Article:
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Malin Akerman Opens Up About Turbulent Childhood, Early Career: ‘Comedy Was a Mask’ at Power Women Breakfast (Video)

”Coming to Hollywood, it helped me understand how to read people on an almost animalistic level,“ the ”Billions“ actress reveals at TheWrap’s Power Women Breakfast

Actress Malin Akerman opened up about her turbulent childhood during an emotional interview at TheWrap’s Power Women Breakfast in San Francisco on Wednesday, saying that being a latchkey kid in a rough neighborhood and getting thrown out of the house at 16 “drove me to be the woman I am today.”

“It was tough,” the “Billions” actress told a packed room of women executives at Dolby Laboratories headquarters.

She shared that she moved from Sweden to Toronto with her parents when she was just 2 years old, only for them to divorce a few years later. “My dad moved back to Sweden and I had a single mom,” she said. “I was a latchkey kid.”

Akerman recalled being home alone at 9 years old and wielding a steak knife, worried about a Peeping Tom in their neighborhood and the constant threat of burglary. “The place got broken into on a regular basis while we were sleeping,” she said.

She was forced to leave home at 16, she said, and learned to fend for herself, including tending bar to pay the rent while her mother struggled with mental illness.

Eventually Akerman broke into acting after years of struggle in Los Angeles. But it was only recently, she said, that she felt she had grown into an authentic performer.

“Comedy was a mask,” she said, referencing the funny movies that dominate her filmography, including “The Proposal” with Sandra Bullock and Ryan Reynolds, and “The Heartbreak Kid” with Ben Stiller. “It was time to take that mask off.”

Having a child was the catalyst for her move into more dramatic work, including her role on Showtime’s “Billions.”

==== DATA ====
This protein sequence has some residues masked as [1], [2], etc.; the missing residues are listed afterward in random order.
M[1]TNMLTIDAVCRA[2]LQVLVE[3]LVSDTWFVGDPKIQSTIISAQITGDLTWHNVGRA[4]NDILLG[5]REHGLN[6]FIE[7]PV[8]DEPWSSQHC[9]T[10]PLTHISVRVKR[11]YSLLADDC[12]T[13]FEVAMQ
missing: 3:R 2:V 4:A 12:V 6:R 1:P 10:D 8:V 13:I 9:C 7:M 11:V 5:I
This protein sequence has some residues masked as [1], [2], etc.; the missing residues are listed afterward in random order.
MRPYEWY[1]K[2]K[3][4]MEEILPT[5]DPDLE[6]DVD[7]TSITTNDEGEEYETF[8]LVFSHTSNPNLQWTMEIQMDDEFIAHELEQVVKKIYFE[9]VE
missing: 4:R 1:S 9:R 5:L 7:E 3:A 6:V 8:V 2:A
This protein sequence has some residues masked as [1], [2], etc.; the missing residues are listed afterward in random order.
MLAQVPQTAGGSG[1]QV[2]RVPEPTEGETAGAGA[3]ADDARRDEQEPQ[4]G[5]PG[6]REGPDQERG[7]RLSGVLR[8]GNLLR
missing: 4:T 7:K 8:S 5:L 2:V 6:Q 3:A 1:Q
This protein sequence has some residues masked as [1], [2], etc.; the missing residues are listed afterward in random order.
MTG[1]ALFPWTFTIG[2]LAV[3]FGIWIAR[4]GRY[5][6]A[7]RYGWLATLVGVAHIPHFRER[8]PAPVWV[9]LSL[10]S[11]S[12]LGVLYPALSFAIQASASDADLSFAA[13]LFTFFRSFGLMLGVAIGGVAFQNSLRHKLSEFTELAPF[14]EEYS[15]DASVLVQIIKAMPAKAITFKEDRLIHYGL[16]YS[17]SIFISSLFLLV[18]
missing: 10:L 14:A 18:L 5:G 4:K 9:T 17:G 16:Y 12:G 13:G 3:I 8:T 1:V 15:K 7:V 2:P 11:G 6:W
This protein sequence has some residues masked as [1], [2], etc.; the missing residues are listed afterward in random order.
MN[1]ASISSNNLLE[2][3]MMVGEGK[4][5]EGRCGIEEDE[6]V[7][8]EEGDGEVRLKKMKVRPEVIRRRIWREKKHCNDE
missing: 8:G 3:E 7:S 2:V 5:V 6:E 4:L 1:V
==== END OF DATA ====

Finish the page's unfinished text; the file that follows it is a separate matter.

“When you have a child it requires you to be the most present, authentic version of yourself.”

Akerman plays Lara Axelrod, wife of the very wealthy Bobby Axelrod (Damian Lewis) on the series. Like her, the character didn’t grow up economically advantaged.

“Being in survival mode made me become somewhat of a chameleon and learn how to shape shift,” Ackerman said.

“For me, coming to Hollywood, it helped me understand how to read people on an almost animalistic level.”

Poppy Crum

Dolby Laboratories head scientist Poppy Crum also spoke at the event, sharing observations about her research in brain science and how they relate to the immersive audio and visual technology she’s developing.

Her job, as she described it, is “thinking about deep science that hasn’t been solved.” Crum has created a moving image that the retina interprets as real fire — just one example. “I put people in front of it and see their bodies reacting,” she described. “That’s immersive technology.”

Crum closed with her thoughts about being a woman in science and technology, which often puts her in the extreme minority. “Don’t define yourself for what you did in the past,” she advised. “Define yourself for what you want to do in the future.”

Power Women Breakfast

A panel of technology executives and experts followed, with insights shared by Krista Anderson, chief customer officer of Okta; Jennifer Jolly, Emmy Award-winning consumer technology journalist; Jade McQueen, managing director of media and entertainment at Box; Lisa Stone, entrepreneur in residence at Trinity Ventures; and Courtnee Westendorf, SVP and CMO of the Oakland Raiders.

“It’s really a fine-tuned balance of trusting your gut and knowing your sh-t that makes it all work out in the end,” said Jolly of overcoming the challenges woman face in the workplace.

TheWrap Power Women Breakfast raised money for Women’s Audio Mission, a San Francisco-based non-profit organization dedicated to the advancement of women in music production and the recording arts. In a field where women are chronically under-represented (less than 5 percent), WAM seeks to “change the face of sound” by providing hands-on training, experience, career counseling and job placement to women and girls in media technology for music, radio, film, television and the Internet.

Those who donated to the charity auction were Dolby, Women’s Audio Mission, The Oakland Raiders, Joel Bernstein, Surf Air and Skin Fitness Ocean Treatment.

Previous speakers at TheWrap’s Power Women breakfast series have included Academy Award-winning actress Helen Mirren, comedian Chelsea Handler, Game of Thrones’ actress Emilia Clarke, activist-actress Salma Hayek, producer and entrepreneur Gail Berman, California Attorney General Kamala Harris, Minnesota Sen. Amy Klobuchar, New York Times Columnist Maureen Dowd, media executive Nancy Tellem, digital executive Susan Lyne, technology journalist Kara Swisher and many others.

Presenting sponsors of the Power Women breakfast were Dolby Laboratories, Box and Okta. Other sponsors included CreativeFuture, travel partner Surf Air and fashion partner Ferragamo.

TheWrap broadcast the event on Facebook Live! Go to FB.com/TheWrap to watch the archived footage.

Watch the full video of Akerman’s interview below.